Brooke Melton died following a 2010 car crash when her 2005 Chevrolet Cobalt ignition apparently shifted out of “run” shutting off the engine and power steering and brake assist. He vehicle skid and crashed on a rainy night. Her parents, Ken and Beth Melton, sued GM and settled for a still-undisclosed amount in September. Their lawyers said that last month, they asked GM to rescind their settlement and were refused.
The parents are refiling their lawsuit because of an admission by GM CEO Mary Barra in congressional testimony that a GM engineer may have lied in a deposition in the suit.
“The Meltons would not have settled their case if they had known of the perjury and concealment of critical evidence,” said Cooper, the Marietta, Ga., lawyer who represented the Meltons, in a statement. “It is now apparent that GM’s plan was to resolve the Meltons’ claims before disclosing the Cobalt ignition switch design changes.”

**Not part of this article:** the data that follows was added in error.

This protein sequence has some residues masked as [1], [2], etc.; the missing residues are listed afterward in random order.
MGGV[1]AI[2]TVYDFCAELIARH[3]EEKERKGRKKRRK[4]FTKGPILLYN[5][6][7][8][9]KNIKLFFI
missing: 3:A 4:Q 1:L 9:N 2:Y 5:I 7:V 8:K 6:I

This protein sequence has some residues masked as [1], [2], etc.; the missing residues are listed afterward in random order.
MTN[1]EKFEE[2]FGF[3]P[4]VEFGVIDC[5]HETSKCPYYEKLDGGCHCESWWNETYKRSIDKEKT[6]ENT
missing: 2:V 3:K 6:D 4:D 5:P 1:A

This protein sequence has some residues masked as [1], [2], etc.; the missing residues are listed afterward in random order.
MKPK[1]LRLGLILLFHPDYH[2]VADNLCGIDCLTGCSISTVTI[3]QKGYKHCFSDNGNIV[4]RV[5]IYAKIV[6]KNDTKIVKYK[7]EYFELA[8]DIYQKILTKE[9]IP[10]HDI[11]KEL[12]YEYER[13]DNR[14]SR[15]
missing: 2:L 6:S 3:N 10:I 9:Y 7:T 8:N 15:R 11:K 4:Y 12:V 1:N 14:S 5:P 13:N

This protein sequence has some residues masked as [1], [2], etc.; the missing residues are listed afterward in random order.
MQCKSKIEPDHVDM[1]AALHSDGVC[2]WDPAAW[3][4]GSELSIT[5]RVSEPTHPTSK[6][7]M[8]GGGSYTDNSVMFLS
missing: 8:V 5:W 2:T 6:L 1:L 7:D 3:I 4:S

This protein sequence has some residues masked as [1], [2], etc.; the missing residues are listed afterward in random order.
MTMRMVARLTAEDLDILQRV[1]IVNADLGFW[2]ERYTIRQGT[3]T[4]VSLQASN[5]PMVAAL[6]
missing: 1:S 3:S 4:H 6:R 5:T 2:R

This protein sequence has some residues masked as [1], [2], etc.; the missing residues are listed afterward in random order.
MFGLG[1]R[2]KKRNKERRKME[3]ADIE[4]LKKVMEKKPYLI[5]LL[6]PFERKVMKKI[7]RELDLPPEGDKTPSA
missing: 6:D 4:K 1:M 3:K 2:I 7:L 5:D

GM spokesman Greg Martin said: “As an initial matter, General Motors denies the assertion that GM fraudulently concealed relevant and critical facts in connection with the Melton matter. And GM denies it engaged in any improper behavior in that action.”
This case is not one of the 13 deaths directly linked to GM’s massive ignition switch recall which the fault disables the front air bags.
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